Nothing is more stressful than selling a big-ticket item worth thousands of dollars and wondering if the person’s check is going to bounce or if their loan approval will come through. With cash, you take away that stress completely—that makes your cash offer a lot more attractive!
People get silly when they see cash—real cash. It’s emotional. It’s visual. It sends a message that you mean business. So, don’t be afraid to literally put the money on the table and say, “Look, if you want this money today, you’re going to have to meet me at this price. If not, I’m outta here.” Even in a world with PayPal, Venmo and Apple Pay, it’s still all about the Benjamins!
Don’t Say Too Much
Negotiation and confrontation can make anyone nervous, and you know what many of us do when we’re nervous? We talk too much. Sometimes the best thing we can do during a negotiation is just shut up!
Simply say, “John, this price is too high.” Then be quiet and see how far the seller will talk himself down on the price. When you talk too much, you might end up giving away more than you bargained for, so let the seller do most of the talking.
Ask the Seller to Sweeten the Deal
The best negotiations are win-win deals. The buyer wins, the seller wins . . . everybody wins! There’s a healthy give-and-take involved, and sometimes that goes beyond the price tag. If a seller doesn’t want to budge on price, you can get a little creative and ask the seller to throw in something extra so you’ll agree to pay them what they want.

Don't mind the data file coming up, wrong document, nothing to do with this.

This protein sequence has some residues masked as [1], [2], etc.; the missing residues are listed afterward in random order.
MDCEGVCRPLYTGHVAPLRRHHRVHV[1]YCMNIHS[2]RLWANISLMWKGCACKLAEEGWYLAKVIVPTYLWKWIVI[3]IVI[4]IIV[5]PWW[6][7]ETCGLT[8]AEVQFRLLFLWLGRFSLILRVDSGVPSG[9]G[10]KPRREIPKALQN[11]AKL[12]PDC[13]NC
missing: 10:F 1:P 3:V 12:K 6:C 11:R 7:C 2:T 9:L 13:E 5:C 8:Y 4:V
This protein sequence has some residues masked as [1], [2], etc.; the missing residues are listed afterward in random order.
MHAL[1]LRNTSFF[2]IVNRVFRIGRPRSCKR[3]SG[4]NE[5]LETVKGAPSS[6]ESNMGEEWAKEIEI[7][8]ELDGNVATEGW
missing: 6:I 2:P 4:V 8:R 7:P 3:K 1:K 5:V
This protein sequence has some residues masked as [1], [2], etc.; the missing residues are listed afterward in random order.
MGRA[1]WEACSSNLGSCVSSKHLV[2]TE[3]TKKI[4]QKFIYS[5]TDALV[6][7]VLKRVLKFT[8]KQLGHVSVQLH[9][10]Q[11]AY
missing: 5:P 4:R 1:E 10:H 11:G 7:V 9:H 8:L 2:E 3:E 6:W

If you and the seller take the car to a mechanic who finds a problem with the car—maybe it needs new brake pads or the tires are worn down—that’s something you can use to either negotiate a lower price or sweeten the deal.
You can say, “If I’m going to give you $10,000 for the car, then I want you to throw in brand-new tires.” It doesn’t hurt to ask!
Don’t Forget Car Insurance Costs
When you’re shopping around for a new car, a lot of people forget to factor in one big expense: auto insurance. If you’re upgrading to a newer model of car or truck, there’s a good chance you might see a bump in what you pay for coverage.
So, once you’re done negotiating for your new ride, you’ll want to connect with one of our insurance Endorsed Local Providers (ELPs). Our ELPs are independent insurance agents who will help you get the right coverage in place and shop around for the best deal on car insurance. They bring the options to you, so you don’t have to go looking for them!